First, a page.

Shape them in small baguettes, by folding the dough onto itself and rolling it. Place the dough onto the baguette tray. Using a brush, baste each baguette with milk. Make 3 small incisions across the width of the baguette, using a razor blade. Dust each baguette with a mixture of various seeds ( sunflowers, poppy seed, oat, and flax seed). Place the tray of baguette in the oven. Quickly throw a cup of water onto the bottom of the oven for creating moisture, which will help the bake to rise and bake.  Bake for 25 minutes. Be careful not to overbake, so watch that the bread does not become too dark.

I love to make my own bread, but all the recipes I usually do takes several days. I am so glad that I was able to learn this new recipe. I will no longer need to go to Panera Bread or Publix to buy my rye bread. Yeah!!!!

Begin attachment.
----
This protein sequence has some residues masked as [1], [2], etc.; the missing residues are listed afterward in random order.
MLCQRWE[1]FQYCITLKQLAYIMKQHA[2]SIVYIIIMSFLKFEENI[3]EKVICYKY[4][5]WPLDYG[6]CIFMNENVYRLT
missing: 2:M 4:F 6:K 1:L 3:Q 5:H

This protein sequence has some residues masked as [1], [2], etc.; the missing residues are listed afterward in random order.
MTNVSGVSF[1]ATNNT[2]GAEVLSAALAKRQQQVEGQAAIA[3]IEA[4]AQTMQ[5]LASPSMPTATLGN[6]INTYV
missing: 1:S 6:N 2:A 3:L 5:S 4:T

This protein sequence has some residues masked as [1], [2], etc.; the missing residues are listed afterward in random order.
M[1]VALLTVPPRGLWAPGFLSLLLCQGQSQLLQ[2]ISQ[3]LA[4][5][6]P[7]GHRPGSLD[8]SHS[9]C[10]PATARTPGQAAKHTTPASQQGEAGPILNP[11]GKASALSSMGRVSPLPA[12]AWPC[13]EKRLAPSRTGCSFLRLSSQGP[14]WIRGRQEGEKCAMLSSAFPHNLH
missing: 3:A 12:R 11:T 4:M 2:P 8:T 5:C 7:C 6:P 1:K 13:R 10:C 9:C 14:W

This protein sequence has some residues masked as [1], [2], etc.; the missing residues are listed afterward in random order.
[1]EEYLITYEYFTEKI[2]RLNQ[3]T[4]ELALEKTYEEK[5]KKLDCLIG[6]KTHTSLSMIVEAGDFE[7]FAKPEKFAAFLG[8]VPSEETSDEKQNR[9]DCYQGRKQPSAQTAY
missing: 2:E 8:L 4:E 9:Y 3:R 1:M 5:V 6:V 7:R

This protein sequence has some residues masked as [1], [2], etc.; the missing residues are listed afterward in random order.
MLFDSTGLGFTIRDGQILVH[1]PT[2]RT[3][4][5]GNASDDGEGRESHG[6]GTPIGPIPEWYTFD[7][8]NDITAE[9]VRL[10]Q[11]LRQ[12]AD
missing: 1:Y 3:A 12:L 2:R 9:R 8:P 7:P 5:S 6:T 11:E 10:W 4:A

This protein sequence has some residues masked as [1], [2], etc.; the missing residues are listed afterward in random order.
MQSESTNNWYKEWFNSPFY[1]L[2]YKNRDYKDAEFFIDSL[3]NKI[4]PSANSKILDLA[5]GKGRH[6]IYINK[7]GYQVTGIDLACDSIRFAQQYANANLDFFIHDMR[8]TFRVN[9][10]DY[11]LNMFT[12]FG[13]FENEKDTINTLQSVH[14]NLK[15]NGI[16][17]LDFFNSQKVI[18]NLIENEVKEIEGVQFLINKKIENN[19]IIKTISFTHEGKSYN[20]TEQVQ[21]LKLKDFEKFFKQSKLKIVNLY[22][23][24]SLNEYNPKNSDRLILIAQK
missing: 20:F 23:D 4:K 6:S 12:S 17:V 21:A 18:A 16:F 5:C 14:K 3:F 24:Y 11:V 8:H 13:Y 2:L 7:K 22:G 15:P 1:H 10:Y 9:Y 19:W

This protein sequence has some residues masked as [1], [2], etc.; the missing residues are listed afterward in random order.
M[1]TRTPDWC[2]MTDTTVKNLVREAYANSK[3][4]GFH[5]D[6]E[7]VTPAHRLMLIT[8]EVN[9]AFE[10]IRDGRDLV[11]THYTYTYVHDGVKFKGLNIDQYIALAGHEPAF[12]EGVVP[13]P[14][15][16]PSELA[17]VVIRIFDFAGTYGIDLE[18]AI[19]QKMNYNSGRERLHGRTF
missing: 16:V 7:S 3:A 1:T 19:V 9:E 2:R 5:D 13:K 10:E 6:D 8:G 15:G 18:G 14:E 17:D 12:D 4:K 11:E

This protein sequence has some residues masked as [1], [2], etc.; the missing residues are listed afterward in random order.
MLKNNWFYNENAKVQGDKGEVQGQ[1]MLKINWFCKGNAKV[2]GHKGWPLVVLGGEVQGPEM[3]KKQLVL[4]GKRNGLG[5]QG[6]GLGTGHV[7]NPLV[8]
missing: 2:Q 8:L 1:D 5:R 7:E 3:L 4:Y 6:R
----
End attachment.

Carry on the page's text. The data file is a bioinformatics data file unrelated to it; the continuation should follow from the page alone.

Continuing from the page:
Easy Appetizers: Petites Tartlets


Do you entertain? And if you do, what do you offer as appetizers to your guests? Like most of my friends, I would bet that what you offer is nuts, dips with salsa, maybe cheese with crackers. Am I right?

Well, I propose that you break from your “rut”, and impress your friends by offering a variety of small tartlets as appetizers. Even my niece who is 12 can make them all by herself, so i am certain you can do as good of a job too:-)

For this recipe, you will however need the small tartlet mold from Demarle that I sell, and you will need the tartlet scalloped mold cutter. Each recipe that I am proposing today will make about 30 tartlets per recipe, or per pie crust.